For all the progress gaming has made in becoming more open to different demographics, the industry still has a silly trend of objectifying female characters. Be it from skimpy outfits, games made purely to sell off sex appeal or women being treated as literal rewards, it’s safe to say we have a long way to go before being accepting of the opposite gender.
While I understand that, in real life, some women enjoy the attention that their bodies grant them, a lot of women don’t derive that same feeling. For some, they wish that their thoughts and personalities would be the attention grabbers instead of their “assets.”
When it was recently revealed that Nintendo had “censored” costumes in the recently released Fatal Frame: Maiden of Black Water and the upcoming Xenoblade Chronicles X,, people were upset. How could Nintendo of America be so ignorant of artistic intent? Why don’t they just let us Westerners have the same content?
While I get that choice is a big part of freedom and freedom is important in fostering creativity, I just don’t see the purpose of the original “uncensored” costumes. For starters, why would you ever wear skimpy clothes into battle? Second, why do the women look like whores when the men look like they are doing a load of laundry?
There isn’t the same kind of representation going on between the two genders. This may come down to me being heterosexual, but I don’t see any of the male costumes inXenoblade Chronicles X as being particularly sexual. The female ones, on the other hand, make the characters look like high class hookers.
The changes in Fatal Frame make more sense as the replacement costumes actually represent some of Nintendo’s franchises. The original costumes are wildly out of place in a horror game, but being able to play a game on a Nintendo console as a Nintendo character fits pretty well. Samus even explores areas similar in tone to Fatal Frame, so that is a double win.
It just plain makes more sense.
The biggest thing we need to look at is whether or not this constitutes censoring. If the developers of the original content have no problem with the change, then no one else should be complaining. I’m fairly certain that Nintendo of America is checking with the respective developers before giving the okay to dramatic changes, but I could be wrong.
There is also the discussion of what is being changed. Having a 13 year old parading around in a thong and bra is a bit strange, regardless of what culture you exist in. Even in Japan, which everyone mistakenly believes is pro-sex, that kind of imagery is looked down on.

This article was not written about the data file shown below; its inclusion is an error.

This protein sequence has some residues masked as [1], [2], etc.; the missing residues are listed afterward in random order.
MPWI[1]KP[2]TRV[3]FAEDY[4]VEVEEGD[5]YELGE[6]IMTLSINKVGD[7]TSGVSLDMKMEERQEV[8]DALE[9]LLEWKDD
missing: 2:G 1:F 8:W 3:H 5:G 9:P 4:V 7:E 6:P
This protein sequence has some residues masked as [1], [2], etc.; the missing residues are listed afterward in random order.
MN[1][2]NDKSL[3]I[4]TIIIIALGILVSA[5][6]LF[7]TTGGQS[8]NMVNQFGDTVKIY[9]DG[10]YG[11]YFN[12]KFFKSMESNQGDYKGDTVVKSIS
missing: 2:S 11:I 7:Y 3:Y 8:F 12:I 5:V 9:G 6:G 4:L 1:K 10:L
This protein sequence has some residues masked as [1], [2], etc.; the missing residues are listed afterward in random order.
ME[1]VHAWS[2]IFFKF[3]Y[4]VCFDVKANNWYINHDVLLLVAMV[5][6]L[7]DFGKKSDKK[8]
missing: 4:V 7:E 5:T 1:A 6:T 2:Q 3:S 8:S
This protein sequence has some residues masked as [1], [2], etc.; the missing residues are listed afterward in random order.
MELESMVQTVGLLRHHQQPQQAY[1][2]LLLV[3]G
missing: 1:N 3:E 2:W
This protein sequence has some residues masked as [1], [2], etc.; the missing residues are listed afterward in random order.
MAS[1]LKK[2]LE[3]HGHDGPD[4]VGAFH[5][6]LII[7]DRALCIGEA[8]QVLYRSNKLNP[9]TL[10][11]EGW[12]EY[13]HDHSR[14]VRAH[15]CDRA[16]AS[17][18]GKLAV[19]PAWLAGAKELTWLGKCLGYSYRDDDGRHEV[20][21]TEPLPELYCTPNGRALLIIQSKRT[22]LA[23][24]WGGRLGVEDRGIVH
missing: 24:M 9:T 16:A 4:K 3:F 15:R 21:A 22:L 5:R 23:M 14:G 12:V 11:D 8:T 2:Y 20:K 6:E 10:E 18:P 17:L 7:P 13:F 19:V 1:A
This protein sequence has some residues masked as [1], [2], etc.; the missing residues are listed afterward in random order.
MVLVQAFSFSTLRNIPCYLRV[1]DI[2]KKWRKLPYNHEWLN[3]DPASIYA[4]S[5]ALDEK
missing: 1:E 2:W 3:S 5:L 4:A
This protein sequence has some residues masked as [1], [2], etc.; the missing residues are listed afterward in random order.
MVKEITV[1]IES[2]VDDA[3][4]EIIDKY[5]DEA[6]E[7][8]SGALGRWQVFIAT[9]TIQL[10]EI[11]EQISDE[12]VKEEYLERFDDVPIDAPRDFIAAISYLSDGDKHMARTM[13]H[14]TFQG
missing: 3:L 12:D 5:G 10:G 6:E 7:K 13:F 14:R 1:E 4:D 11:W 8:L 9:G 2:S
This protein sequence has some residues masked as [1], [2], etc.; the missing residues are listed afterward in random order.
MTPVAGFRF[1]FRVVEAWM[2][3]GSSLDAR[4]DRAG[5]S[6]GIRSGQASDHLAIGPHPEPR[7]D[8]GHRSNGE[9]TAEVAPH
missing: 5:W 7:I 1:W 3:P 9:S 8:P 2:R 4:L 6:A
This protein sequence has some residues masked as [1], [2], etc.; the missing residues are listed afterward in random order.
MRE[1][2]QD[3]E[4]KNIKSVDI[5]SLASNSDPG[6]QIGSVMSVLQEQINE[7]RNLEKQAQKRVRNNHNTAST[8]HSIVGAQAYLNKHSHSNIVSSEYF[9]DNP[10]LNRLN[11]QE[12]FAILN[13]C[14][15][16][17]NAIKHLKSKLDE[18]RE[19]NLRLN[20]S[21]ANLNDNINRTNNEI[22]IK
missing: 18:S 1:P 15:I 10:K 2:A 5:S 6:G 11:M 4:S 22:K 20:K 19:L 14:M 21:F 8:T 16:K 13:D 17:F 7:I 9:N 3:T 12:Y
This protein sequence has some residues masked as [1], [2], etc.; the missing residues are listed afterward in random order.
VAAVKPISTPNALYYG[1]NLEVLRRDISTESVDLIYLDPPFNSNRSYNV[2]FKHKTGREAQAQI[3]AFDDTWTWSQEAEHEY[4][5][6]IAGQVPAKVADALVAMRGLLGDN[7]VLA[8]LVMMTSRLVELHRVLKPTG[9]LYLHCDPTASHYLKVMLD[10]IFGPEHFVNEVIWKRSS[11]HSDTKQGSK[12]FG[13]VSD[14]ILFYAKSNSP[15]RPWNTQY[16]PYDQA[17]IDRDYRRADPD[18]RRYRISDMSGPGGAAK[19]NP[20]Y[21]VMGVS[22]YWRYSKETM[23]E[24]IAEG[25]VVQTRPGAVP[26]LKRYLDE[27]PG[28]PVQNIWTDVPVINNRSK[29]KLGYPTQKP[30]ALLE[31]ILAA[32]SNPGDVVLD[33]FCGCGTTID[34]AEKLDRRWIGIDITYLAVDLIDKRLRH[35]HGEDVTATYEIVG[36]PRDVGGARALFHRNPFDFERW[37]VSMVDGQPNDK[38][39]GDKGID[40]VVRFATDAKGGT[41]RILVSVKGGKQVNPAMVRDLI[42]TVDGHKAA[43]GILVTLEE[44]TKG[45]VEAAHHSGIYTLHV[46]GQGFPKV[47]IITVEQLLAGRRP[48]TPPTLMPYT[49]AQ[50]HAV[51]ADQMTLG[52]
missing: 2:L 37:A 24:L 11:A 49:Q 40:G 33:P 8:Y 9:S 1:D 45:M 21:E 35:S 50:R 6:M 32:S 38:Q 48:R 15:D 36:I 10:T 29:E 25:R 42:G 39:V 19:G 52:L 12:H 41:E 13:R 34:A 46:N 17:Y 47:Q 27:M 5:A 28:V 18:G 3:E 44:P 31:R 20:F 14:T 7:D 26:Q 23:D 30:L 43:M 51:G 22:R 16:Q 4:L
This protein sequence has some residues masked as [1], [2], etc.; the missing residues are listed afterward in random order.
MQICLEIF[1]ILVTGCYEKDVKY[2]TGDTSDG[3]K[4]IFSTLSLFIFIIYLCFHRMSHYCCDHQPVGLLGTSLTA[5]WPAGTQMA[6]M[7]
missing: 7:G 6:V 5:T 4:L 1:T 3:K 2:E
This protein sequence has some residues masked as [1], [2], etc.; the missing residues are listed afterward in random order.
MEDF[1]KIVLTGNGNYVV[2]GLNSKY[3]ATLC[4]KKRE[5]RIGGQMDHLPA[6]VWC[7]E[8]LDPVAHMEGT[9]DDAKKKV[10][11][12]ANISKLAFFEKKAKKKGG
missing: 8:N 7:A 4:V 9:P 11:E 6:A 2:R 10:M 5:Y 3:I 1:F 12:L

There exists a sub-culture of people in Japan called otakus. I don’t believe I need to explain what that is to anyone on this site, but regular citizens don’t accept otakus. They are seen as socially awkward, gross and repulsive. A lot of “artists” manufacture content to manipulate these otakus.
It’s similar to the English term, “trainspotting.” It also blends with “hikikomori,” which is a Japanese term for a social recluse. These people retreat from society for an extended period of time, often living with their parents and taking an extreme obsession with a hobby. That hobby usually ends up being anime and gaming.
Why go outside when my life is all in this room?
The types of costumes that are being “censored” are targeted at these people. It’s preying on the weak to make a quick buck. It’s pretty despicable, if you ask me. It also doesn’t have anything to do with creative freedom or expression.
Another reason for such sexualized costumes deals with Japan’s birth rate. For years now, Japanese citizens have been shunning marriage and dating. Their lifestyles place perfection and job performance above all else. Not being affluent and not attaining the best possible life earn you disappointment and condemnation from your elders.
Japanese citizens don’t have time for silly concepts like marriage and children. As such, the birth rate has been falling. Just last year, the mortality rate in Japan surpassed the birth rate. If the trend continues, the Japanese will become a nation of only adults.
Anime artists and game developers include hypersexualized content to spur arousal in their consumers. While it may inadvertently reinforce negative stereotypes of body image, it’s being done in the hope of boosting birth rates. I’m pretty sure most nations don’t look forward to the day of their extinction.
That’s what we’ll call it!
So the debate about this censorship isn’t black and white. I feel strongly that such costumes should be removed from games like Xenoblade Chronicles X as they serve no narrative intent. If it were Xenoblade Swimsuit Chronicles X(XX), then we’d have a different story.
The same goes for Fatal Frame; those costumes have no purpose being in a horror game. When you go to investigate a scary mansion in the cold wilderness, you tend to dress in layers. I would imagine donning a bikini and frilly skirt wouldn’t retain heat.
Is there ever going to be a correct answer to this question? Not really. Many people hold different values on what constitutes negative or damaging imagery versus playful extras, but we need to get our facts straight. Japan isn’t a sex loving, orgy induced frenzy of a nation.
There is also some reason behind a lot of the content in anime and gaming. Along with that, the hobbies that a lot of us love aren’t necessarily seen in a positive light by a majority of the Japanese.
Whether or not you agree with me in my thought that the removal of these costumes is good, you shouldn’t walk into a discussion without knowing all the details. It’s time to stop spreading false information and getting down to the real core of this topic.